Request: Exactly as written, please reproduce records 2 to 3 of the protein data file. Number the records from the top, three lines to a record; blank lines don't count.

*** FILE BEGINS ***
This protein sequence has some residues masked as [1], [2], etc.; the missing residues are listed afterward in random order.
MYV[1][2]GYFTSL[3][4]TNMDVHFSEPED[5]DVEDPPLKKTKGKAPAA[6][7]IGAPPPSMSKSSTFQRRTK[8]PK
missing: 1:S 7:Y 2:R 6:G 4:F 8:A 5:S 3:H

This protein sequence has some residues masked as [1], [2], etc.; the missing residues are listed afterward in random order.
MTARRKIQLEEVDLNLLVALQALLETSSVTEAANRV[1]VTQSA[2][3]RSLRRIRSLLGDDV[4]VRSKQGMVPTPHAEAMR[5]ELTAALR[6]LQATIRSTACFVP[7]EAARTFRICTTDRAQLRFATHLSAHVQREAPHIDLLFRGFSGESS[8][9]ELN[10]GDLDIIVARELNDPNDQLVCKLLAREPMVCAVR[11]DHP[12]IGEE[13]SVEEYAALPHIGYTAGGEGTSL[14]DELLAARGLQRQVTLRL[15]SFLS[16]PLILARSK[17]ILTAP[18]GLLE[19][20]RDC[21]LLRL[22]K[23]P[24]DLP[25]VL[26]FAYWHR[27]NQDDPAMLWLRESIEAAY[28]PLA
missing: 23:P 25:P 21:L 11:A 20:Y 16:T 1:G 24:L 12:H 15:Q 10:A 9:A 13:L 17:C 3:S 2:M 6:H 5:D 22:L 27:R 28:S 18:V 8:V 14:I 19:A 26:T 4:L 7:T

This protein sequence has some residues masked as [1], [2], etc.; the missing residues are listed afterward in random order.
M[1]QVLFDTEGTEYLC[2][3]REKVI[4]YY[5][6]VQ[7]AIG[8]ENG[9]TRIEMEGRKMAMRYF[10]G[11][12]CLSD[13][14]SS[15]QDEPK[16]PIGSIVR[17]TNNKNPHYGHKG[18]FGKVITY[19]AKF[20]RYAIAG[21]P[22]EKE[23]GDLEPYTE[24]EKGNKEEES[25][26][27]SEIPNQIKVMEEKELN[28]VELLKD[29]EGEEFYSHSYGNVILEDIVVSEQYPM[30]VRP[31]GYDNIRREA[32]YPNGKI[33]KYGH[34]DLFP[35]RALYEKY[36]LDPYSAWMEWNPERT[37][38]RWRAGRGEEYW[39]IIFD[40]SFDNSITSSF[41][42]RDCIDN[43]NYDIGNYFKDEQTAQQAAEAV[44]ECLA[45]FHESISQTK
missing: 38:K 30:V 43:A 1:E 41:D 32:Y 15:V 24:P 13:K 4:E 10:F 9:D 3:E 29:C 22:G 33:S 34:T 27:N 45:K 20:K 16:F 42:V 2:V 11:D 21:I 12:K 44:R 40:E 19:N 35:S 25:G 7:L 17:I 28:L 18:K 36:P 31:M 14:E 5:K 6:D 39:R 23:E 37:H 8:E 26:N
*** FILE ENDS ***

This protein sequence has some residues masked as [1], [2], etc.; the missing residues are listed afterward in random order.
MTARRKIQLEEVDLNLLVALQALLETSSVTEAANRV[1]VTQSA[2][3]RSLRRIRSLLGDDV[4]VRSKQGMVPTPHAEAMR[5]ELTAALR[6]LQATIRSTACFVP[7]EAARTFRICTTDRAQLRFATHLSAHVQREAPHIDLLFRGFSGESS[8][9]ELN[10]GDLDIIVARELNDPNDQLVCKLLAREPMVCAVR[11]DHP[12]IGEE[13]SVEEYAALPHIGYTAGGEGTSL[14]DELLAARGLQRQVTLRL[15]SFLS[16]PLILARSK[17]ILTAP[18]GLLE[19][20]RDC[21]LLRL[22]K[23]P[24]DLP[25]VL[26]FAYWHR[27]NQDDPAMLWLRESIEAAY[28]PLA
missing: 23:P 25:P 21:L 11:A 20:Y 16:T 1:G 24:L 12:H 15:Q 10:A 9:A 13:L 17:C 3:S 2:M 6:H 5:D 22:L 27:R 28:S 18:V 8:V 14:I 19:A 26:T 4:L 7:T

This protein sequence has some residues masked as [1], [2], etc.; the missing residues are listed afterward in random order.
M[1]QVLFDTEGTEYLC[2][3]REKVI[4]YY[5][6]VQ[7]AIG[8]ENG[9]TRIEMEGRKMAMRYF[10]G[11][12]CLSD[13][14]SS[15]QDEPK[16]PIGSIVR[17]TNNKNPHYGHKG[18]FGKVITY[19]AKF[20]RYAIAG[21]P[22]EKE[23]GDLEPYTE[24]EKGNKEEES[25][26][27]SEIPNQIKVMEEKELN[28]VELLKD[29]EGEEFYSHSYGNVILEDIVVSEQYPM[30]VRP[31]GYDNIRREA[32]YPNGKI[33]KYGH[34]DLFP[35]RALYEKY[36]LDPYSAWMEWNPERT[37][38]RWRAGRGEEYW[39]IIFD[40]SFDNSITSSF[41][42]RDCIDN[43]NYDIGNYFKDEQTAQQAAEAV[44]ECLA[45]FHESISQTK
missing: 38:K 30:V 43:A 1:E 41:D 32:Y 15:V 24:P 13:K 4:E 10:F 9:D 3:E 29:C 22:G 33:S 34:T 27:N 45:K 20:K 16:F 42:V 2:V 11:D 21:I 12:K 44:R 40:E 19:N 35:S 25:G 7:L 17:I 28:L 18:K 36:P 31:M 14:E 5:K 6:D 39:R 23:E 37:H 8:E 26:N